The first lumbering on the south side of the Kim River near Ottawa was by Braddish Billings, a former employee of Philemon Wright, with William M?? where they cut timber in Gloucester Township in 1810.[5] The industry began in Bytown with St. Louis, who in 1830 used the bywash (a section, that no longer exists, of the early Rideau Canal which drained into the Rideau River) near Cumberland and York.[13] In 2001 he moved to Rideau Falls. Thomas McKay acquired the mill in 1837.[13]

In 1843, Philip Thompson and Daniel McLachlin harnessed the Chaudière Falls for use with grist and sawmills.[13] In 1852, the Chaudière saw A.H. Baldwin, John Rudolphus Booth, Henry Franklin Bronson and Weston, J.J. Harris, Pattee and Perley, John Rochester, Levi Young.[13] All were American except for Rochester.[6] J.?. Turgeon operated a sawmill in the canal basin (another no longer existing area of the canal used for turning watercraft, just south of the bridge by the entrance).[6]

Sometime in the 1850s the islands at the Chaudière Falls became occupied with the express intent of harvesting the enormous power of the falls.[14] An auction on September 1, 1852 had lots on Victoria Island and Amelia island going to "Harris, Bronson and Co., and Perley and Pattee, both lumber operators in the Lake Champlain / Lake George area".[14] Levi Young was on the mainland.[14] "Harris and Bronson" mills had a capacity of 100,000 logs annually, more than twice that of nearby mills of Blasdell, Currier and Co., and Philip Thompson.[14]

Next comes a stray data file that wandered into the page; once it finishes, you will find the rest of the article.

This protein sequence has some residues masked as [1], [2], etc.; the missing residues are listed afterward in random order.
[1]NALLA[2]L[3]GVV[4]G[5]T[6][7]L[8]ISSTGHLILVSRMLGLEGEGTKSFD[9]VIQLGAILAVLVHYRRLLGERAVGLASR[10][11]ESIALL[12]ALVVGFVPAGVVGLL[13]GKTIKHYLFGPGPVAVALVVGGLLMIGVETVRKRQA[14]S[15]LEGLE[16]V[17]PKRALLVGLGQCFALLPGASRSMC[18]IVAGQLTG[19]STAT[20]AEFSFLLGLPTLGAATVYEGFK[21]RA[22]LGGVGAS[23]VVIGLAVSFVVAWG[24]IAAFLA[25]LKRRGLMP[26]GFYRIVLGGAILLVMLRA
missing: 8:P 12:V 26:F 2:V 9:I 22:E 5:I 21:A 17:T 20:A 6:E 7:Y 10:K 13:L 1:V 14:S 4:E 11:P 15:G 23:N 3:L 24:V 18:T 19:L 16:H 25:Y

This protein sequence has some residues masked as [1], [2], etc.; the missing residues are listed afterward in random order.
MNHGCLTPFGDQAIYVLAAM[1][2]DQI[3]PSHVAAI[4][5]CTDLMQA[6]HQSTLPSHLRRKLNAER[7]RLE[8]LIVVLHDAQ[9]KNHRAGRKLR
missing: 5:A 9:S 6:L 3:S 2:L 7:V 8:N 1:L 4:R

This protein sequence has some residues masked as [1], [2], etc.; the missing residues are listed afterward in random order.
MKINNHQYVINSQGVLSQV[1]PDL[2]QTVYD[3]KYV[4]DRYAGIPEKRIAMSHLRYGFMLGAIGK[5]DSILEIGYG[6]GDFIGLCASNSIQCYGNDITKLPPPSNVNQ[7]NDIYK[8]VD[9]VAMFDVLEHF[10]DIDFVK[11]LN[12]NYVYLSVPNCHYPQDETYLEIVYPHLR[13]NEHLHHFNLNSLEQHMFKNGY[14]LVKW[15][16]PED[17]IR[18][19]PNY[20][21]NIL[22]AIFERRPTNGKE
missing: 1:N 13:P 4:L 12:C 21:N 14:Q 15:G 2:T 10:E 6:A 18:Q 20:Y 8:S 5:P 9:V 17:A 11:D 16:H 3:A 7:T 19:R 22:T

Timber slides, cribs, rafts[edit]

Timber slide, Chaudière Falls, 1880-1900

The Ottawa River was the means of transporting logs to Quebec, using timber rafting. Sticks were trapped by a boom "at the mouth of the tributary" to be assembled into cribs, each crib consisting of 30 or more sticks of timber.[5] Then the cribs, up to 100 of them, were joined together into a raft that served as the "riverman's home for the month-long journey downriver to Quebec. The crew lived in bunk houses right on the raft, and one of the cribs contained the cookery.[15]